Governmental Immunity. Municipal Corporations, Governmental immunity, Officers and employees, Police. Negligence, Governmental immunity, Municipal employee, Police.
In a civil action against a town, in which the plaintiff sought damages for injuries she suffered as a result of a collision between the car in which she was a passenger and another vehicle, on a theory that two members of the town's police department were negligent in directing traffic, the judge correctly concluded that the town was immune from suit pursuant to the Massachusetts Tort Claims Act, G. L. c. 258, s. 10(h), where the officers' direction of traffic on a public way constituted a form of providing police protection to the public for the risks involved in motor vehicle traffic, and where the officers, by doing so, were not making "explicit and specific assurances" of safety to the operators of individual motor vehicles, so as to bring the suit within the exception to immunity set forth in G. L. c. 258, s. 10()(1) [292-293]; however, the judge erred in separately considering whether the action could be maintained against the town on the ground that the officers' actions fell within to the exception to immunity set forth in G. L. c. 258, s. 10(j)(2), as the various subsections of s. 10 enumerate independent bases for immunity from suit [293-294].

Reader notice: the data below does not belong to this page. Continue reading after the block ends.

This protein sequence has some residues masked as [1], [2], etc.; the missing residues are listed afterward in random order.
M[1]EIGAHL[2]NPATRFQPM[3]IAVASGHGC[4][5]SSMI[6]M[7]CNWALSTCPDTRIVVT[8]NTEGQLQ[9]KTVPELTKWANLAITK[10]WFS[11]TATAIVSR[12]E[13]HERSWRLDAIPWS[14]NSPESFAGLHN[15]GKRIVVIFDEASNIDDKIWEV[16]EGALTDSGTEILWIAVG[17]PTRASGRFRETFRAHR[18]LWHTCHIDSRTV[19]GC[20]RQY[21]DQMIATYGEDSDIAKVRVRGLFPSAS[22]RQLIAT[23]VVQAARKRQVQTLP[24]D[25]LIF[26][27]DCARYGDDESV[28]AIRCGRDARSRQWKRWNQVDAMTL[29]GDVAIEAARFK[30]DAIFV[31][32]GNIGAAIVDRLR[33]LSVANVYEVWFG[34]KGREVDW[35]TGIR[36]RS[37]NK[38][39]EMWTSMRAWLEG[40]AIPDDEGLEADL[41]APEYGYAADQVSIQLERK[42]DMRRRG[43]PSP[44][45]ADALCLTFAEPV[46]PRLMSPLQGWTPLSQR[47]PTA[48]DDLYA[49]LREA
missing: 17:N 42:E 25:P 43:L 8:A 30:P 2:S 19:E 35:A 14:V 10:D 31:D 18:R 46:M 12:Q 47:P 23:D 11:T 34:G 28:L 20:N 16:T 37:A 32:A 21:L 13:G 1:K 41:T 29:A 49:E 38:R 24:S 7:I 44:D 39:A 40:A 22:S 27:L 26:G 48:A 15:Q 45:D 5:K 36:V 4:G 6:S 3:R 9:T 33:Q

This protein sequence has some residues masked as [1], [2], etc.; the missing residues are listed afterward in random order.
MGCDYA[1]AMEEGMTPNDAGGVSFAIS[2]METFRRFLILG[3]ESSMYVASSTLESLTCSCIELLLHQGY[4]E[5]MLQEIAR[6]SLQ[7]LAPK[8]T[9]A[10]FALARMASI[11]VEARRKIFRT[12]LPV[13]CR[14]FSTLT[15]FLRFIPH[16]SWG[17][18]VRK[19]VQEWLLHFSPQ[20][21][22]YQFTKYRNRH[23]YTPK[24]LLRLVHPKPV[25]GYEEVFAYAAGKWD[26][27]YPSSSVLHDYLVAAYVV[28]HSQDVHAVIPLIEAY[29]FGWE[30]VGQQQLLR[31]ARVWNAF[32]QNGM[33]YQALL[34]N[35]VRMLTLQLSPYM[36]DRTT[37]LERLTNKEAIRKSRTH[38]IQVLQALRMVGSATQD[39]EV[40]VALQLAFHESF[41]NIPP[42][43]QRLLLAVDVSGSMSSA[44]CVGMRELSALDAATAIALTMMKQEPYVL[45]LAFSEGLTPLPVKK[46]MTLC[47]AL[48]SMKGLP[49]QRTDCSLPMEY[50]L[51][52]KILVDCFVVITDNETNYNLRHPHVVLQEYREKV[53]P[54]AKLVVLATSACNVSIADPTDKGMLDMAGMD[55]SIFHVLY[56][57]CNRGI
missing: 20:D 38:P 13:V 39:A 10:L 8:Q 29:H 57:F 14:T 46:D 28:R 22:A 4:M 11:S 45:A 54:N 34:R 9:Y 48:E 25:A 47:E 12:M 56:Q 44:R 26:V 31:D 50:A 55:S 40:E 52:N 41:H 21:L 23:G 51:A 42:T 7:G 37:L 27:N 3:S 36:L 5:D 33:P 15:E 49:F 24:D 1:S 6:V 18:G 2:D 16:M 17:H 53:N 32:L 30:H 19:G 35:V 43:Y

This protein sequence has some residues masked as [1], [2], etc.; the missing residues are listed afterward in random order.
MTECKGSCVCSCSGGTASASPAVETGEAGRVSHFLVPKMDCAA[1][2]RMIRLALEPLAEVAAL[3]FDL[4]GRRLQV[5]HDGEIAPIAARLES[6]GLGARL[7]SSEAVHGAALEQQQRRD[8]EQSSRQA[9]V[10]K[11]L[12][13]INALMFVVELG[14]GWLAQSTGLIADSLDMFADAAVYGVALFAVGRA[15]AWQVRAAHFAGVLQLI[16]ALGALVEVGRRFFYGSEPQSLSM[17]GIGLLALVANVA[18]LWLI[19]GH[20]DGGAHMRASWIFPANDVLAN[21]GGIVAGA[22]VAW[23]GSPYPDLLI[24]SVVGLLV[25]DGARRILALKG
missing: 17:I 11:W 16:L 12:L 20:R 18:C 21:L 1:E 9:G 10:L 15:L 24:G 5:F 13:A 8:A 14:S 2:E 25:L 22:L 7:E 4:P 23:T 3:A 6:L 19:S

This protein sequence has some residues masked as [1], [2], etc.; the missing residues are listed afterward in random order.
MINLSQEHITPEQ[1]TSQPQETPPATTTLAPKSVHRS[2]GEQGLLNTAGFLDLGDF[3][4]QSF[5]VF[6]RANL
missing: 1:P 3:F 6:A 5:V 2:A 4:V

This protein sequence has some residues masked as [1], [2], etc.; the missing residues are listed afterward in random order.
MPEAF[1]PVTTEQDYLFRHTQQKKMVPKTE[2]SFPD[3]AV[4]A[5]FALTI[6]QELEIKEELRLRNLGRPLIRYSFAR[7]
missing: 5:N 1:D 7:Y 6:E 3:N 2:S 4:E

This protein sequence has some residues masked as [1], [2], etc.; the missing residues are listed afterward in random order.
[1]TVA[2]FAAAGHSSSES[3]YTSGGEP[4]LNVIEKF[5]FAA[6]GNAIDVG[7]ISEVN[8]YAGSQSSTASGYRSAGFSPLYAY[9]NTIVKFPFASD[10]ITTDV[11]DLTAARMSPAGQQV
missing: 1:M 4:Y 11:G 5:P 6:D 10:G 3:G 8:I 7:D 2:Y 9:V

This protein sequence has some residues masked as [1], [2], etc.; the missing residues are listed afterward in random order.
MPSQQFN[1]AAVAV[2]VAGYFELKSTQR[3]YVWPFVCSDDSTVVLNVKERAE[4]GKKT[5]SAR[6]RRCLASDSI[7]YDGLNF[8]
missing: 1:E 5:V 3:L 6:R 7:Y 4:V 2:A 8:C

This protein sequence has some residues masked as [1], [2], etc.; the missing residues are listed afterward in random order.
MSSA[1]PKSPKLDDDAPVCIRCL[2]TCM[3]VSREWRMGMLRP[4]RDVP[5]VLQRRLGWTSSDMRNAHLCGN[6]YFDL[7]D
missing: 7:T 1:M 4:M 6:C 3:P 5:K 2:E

CIVIL ACTION commenced in the Superior Court Department on September 7, 2005.
A motion to dismiss and for entry of separate and final judgment was heard by Suzanne V. DelVecchio, J.
Daniel G. Skrip (Mia Baron with him) for the defendant.
Edward S. Bear, Jr., for the plaintiff.
TRAINOR, J. The plaintiff, Shirley P. Ariel, brought an action against the defendants, the town of Kingston (town) and Brooks P. and Maria Steffy, [Note 1] seeking damages for injuries the plaintiff
suffered as a result of a collision between her car and a car driven by Brooks P. Steffy. The plaintiff claims that two members of the Kingston police department were negligently directing traffic and that this negligence contributed to the collision. The town filed a motion to dismiss pursuant to Mass.R.Civ.P. 12(b)(6), 365 Mass. 754 (1974), on the ground that it was immune from suit and from liability pursuant to G. L. c. 258, § 10(h) and (j). [Note 2] A judge denied the town's motion to dismiss because she determined that one of the two grounds for immunity did not apply to the facts of this case. [Note 3] We reverse.